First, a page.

I figured it was either that title or “5 ways you can run the London Marathon without even trying” ;-)
If you’d told me in 2008 that I’d ever run a 10k, I’d have laughed at you. If you’d told me in 2009 that I’d ever run a half marathon, I’d have laughed at you. If you’d told me in 2011 that I’d ever run a marathon, I’d have laughed at you. If you’d told me in 2014 that I’d ever run two marathons in 5 weeks, I’d have laughed at you. You get my point.
I blogged two years ago about the Dublin Marathon and I thought that was the last time I’d ever mention a marathon. I’ve done several half marathons and 10k runs since but at the back of my mind I wondered if I’d ever give 26.2 miles another go.
I had an abortive attempt at training for Dublin 2014 but then in December my wife suggested we do London. Initially I thought no. If I was ever to do it, I’d want to lose 5 stone and be ultra fit so I’d do it in a time to be proud of. But I thought about it more and realised I could be dead long before then. As a Carpe Diem kind of person it just made sense to do it. So our Christmas present to each other was entry to the 2015 London Marathon (via the absolutely superb Sports Travel International).
Training went well as I lost 1.5 stone, upped my speeds and experimented with various minimal-drop non-Five-Fingers running shoes. Then we realised in early March that some travel and Easter would mess up the training schedule. I was following the London Intermediate schedule which meant that 22 miles was the peak training distance but I wouldn’t be around to do that weekend.
So we decided to throw caution to the wind and do the Tralee Marathon for “practice”. One reason I was a big fan of this idea was that I could make all the mistakes and deal with all the worry in Tralee. It was a very small race of fewer than 400 people and I came 8th last in a time of 5:45. Most of the slowness was caused by my walking up the hills of the second half. But I was happy because it was very doable, I didn’t destroy my body and I didn’t lose my mind!
Now London felt totally manageable and I wasn’t stressed at all. I upped my speed some more in the final weeks to see if I could crack 5 hours in London. I gave up on using the New Balance MR00 and I could not get comfortable in a new pair of MR10 so my old knackered worn-heel pair of MR10 were chosen.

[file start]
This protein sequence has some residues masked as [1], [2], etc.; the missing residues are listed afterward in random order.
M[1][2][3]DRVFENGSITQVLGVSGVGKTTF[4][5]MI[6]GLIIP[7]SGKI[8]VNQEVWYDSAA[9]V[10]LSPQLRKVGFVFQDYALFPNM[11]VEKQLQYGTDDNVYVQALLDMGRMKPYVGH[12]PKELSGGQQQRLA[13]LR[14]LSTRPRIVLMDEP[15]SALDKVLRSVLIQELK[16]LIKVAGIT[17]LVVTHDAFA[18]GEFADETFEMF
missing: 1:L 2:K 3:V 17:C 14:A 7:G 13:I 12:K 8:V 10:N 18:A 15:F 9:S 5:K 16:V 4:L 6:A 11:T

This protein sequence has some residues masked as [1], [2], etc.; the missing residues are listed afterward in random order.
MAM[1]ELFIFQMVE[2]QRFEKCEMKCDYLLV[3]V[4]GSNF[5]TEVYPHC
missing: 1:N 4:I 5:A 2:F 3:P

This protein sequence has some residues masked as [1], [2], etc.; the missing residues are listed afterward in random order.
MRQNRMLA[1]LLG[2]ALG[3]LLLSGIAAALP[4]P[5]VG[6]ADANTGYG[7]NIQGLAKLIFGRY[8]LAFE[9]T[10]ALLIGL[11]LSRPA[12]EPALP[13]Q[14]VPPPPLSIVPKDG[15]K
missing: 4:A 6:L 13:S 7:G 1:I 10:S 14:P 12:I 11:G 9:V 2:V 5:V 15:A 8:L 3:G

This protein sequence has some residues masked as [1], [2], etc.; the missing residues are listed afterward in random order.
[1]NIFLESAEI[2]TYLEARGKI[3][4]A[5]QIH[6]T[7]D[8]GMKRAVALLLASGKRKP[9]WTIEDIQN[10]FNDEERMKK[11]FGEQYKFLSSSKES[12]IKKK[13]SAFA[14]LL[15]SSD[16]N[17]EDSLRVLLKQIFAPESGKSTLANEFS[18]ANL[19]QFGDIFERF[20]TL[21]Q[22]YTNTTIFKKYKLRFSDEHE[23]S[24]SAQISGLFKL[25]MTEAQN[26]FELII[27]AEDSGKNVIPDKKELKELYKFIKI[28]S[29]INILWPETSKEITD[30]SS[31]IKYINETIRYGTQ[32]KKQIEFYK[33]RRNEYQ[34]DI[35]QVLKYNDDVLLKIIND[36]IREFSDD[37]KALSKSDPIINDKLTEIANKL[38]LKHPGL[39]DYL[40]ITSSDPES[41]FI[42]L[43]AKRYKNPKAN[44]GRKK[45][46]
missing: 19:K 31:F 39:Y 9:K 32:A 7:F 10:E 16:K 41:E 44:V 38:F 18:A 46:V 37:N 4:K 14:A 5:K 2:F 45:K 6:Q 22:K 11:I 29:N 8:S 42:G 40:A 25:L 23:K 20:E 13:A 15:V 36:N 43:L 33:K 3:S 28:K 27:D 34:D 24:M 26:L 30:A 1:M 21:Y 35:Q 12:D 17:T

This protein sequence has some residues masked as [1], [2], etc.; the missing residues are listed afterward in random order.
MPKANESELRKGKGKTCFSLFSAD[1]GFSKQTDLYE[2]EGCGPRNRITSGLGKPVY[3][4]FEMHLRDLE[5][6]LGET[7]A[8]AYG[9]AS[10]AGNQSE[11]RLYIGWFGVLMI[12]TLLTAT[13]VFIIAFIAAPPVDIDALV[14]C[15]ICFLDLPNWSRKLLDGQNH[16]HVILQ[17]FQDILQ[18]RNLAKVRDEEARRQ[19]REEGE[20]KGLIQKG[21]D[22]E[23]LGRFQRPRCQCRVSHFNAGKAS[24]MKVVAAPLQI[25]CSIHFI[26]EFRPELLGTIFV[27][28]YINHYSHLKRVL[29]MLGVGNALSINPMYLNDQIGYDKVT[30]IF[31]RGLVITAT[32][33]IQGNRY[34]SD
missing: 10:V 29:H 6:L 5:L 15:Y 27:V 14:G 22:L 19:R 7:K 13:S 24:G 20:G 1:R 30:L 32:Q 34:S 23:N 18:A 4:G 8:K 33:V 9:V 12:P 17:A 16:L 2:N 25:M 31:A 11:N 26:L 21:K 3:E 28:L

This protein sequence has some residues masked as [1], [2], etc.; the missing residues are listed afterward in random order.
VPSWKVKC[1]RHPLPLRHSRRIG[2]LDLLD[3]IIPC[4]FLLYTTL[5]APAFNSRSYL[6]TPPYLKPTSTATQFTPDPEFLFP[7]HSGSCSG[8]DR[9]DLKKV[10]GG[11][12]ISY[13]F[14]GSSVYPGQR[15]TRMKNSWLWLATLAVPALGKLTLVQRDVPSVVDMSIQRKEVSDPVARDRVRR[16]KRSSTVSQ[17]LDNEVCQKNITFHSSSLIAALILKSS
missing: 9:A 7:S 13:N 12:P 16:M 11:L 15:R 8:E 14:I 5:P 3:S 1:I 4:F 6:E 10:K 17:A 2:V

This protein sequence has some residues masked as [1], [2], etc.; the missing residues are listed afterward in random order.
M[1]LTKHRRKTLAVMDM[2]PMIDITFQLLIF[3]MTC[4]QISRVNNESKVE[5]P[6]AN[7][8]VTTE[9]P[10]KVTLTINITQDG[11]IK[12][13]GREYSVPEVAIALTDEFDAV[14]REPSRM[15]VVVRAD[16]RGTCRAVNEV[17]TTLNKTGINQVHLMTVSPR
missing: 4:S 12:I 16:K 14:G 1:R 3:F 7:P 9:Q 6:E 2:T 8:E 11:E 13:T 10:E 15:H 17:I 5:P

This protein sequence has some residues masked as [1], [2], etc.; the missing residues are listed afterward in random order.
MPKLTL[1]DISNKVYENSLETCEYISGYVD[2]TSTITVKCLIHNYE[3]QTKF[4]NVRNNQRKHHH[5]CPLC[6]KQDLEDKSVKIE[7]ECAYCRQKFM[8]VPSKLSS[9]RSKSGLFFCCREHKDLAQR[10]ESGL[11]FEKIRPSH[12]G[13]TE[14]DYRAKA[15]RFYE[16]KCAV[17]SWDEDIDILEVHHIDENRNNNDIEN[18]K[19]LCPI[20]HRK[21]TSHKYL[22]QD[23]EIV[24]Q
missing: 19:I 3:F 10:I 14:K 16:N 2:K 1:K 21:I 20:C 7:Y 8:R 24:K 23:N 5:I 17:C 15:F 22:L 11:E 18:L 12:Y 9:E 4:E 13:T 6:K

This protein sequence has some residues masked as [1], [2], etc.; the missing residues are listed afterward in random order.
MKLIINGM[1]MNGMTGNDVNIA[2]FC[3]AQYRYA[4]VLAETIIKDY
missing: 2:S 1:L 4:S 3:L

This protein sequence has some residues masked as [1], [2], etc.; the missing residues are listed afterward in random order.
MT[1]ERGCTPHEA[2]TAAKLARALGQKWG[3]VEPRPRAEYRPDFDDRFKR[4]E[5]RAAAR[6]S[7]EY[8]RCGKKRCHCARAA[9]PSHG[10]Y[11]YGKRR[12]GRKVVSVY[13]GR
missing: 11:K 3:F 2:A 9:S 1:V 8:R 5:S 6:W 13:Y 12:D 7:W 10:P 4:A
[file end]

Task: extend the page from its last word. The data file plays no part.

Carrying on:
Finally the day came. A 6am wake-up and we arrived at the start area by coach with over two hours to wait. The crowds of runners just built and built. The announcer said that 38000 people were due to start. I couldn’t even imagine how many people that is! The adrenalin began to flow and the wind, drizzle and cool temperature did nothing to reduce my enthusiasm. Hot tea and coffee was an unusual but much appreciated aid.
At 10am I shed my Christmas jumper and lined up the podcasts on my phone. Catherine headed to the faster zone and I went to the rear. At 10:10 I started RunKeeper and the shuffle to the start line began. As soon as we crossed the line, I began running and had none of the predicted start-stop that London is infamous for.
The next 5 hours and 40 minutes were like nothing I’ve ever experienced in my life. I’m going to struggle to describe just how it felt. If you’ve heard that the crowds in London are great then you still haven’t the vaguest idea of what the people of London do for the Marathon. It’s on an epic scale. Imagine 26.2 miles of people all lined up on both sides of the roads winding through London all cheering shouting, banging, singing, playing and dancing. And all of that energy is targeted at you. Non stop. It’s a completely transcendent experience. At times I felt like I wasn’t running and they were just carrying my sore legs along. I came close to tears on Tower Bridge with the location and the “moment”. I nearly lost it completely at mile 23 with the emotional impact of all the crowds and the music and the pain and the encouragement.
I don’t know London well, I’ve never worked there. My semi-regular visits have never really given me a feeling for the place. On Sunday I think I saw the real London. I saw the soul of an amazing city. Where every area from the poorest to the richest was loudly willing you to succeed. Where everyone from the most ultra athlete to overweight people blobs like me were given the same encouragement and love from hundreds of thousands of people for 6 hours plus.
Crossing that line is a life moment that’s now burned into my mind forever.
I’ve run races in Amsterdam, Cork, Dublin, Galway, Kerry and Wexford. I’ve watched my wife run more in Paris and Rome. None of them, none, come even close to what happened on the streets of London. My time is irrelevant, you can’t measure the effect that day had on me.
I now finally know why many people rate it as the greatest of all the major marathons. It’s got nothing to do with the route. It’s taking part in an incredible experience.
I don’t need a bucket list. I’ve done London. Thank you Londoners.